The Ohio Public Utilities Commission (PUC) has proposed regulations to allow electric utilities to use fuel-cost clauses to recover gains or losses from trading Clean Air Act emission allowances....
Idaho Approves Direct Access, Electric Pricing Plot
The Idaho Pubic Utilities Commission has approved two new electric market experiments to test a market-based pricing tariff proposed by one electric utility and a direct-access pilot program proposed by another.
Market-based pricing. It authorized Idaho Power Co. to offer industrial customers, on an experimental basis, the option of purchasing power under a market-based rate schedule. Customers who contract for 5 to 10 megawatts of firm demand at one delivery point qualify for the pilot tariff program. Qualifying companies may elect to have all or as little as one-third of their load delivered at charges tied to energy market prices.
The market-based rate schedule provides two options as market proxies: The Dow Jones-California-Oregon border index and the futures contracts traded on the New York Mercantile Exchange for the California-Oregon border delivery point. The energy price under the market-based price option includes an adder of 3.6 mills to ensure that pilot tariff customers contribute adequately to fixed system costs. Re Idaho Power Co., Case No. IPC-E-96-25, Order No. 26872, April 7, 197 (Idaho P.U.C.).
Direct access. The commission also authorized the Washington Water Power Co. to extend its existing industrial customer direct-access pilot program to commercial and residential users. Under the new plan, small users may choose alternative energy providers for a maximum of two years beginning July 1997.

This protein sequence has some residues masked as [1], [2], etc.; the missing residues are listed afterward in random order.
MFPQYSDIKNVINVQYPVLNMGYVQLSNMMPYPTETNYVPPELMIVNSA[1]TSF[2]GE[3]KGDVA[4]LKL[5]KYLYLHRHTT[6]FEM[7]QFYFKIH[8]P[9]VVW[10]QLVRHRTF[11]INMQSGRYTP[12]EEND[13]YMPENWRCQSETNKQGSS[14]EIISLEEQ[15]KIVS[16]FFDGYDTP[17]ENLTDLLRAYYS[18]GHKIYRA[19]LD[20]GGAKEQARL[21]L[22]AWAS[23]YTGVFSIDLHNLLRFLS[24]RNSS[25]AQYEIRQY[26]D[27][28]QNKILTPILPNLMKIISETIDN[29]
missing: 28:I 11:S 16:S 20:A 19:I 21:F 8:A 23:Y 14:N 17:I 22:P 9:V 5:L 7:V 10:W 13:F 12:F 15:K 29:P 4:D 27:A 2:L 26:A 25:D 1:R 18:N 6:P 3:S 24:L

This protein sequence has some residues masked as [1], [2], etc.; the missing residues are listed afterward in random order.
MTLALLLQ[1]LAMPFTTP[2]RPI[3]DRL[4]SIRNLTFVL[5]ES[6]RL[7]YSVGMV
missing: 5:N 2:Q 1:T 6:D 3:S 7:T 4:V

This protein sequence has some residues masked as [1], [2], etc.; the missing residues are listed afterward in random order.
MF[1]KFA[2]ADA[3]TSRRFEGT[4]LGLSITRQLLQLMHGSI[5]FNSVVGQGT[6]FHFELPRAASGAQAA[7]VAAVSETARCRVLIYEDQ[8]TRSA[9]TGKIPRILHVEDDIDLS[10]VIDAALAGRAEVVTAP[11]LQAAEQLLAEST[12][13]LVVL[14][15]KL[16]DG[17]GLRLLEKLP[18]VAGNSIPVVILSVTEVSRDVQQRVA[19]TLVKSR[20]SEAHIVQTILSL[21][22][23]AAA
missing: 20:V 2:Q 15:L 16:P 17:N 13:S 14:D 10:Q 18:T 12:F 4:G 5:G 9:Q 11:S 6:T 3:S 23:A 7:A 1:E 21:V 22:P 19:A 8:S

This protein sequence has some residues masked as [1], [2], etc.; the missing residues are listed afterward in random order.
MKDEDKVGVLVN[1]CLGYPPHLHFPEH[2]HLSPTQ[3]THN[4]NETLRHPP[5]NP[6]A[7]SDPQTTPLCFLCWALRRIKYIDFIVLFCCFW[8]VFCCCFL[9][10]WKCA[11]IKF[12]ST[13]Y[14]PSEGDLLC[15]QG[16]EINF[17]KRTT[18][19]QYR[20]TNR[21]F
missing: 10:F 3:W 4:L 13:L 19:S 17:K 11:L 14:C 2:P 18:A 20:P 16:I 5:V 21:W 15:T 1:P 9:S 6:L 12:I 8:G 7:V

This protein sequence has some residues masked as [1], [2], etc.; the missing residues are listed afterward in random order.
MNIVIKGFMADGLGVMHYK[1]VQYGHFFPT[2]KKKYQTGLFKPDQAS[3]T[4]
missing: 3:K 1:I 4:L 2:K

The utility will select customers from its service territory for participation in "More Options for Power Service" program. The random selection process will continue until 2,805 voluntary participants are identified. The utility also will give participating energy suppliers the name, address and phone number of customers electing to participate. Customers are protected from interruption with standby energy service provided by Washington Water Power.
Despite objections by its staff, the commission permitted Washington Water to require participating utilities to allow comparable access to their own customers. Washington Water said it did not intend to "compete directly" with the alternate suppliers on the price of energy during the pilot program, although its rates are "among the lowest of the investor-owned electric utilities in the United States." It said that although it would offer energy service to customers participating in the pilot as a choice, the offer would focus on "nonprice" issues. The utility also said that it expected energy offered by alternate suppliers would be priced at or below the market rate. Re Washington Water Power Co., Case No. WWP-E-97-1, Order No. 26884, April 10, 1997 (Idaho P.U.C.).
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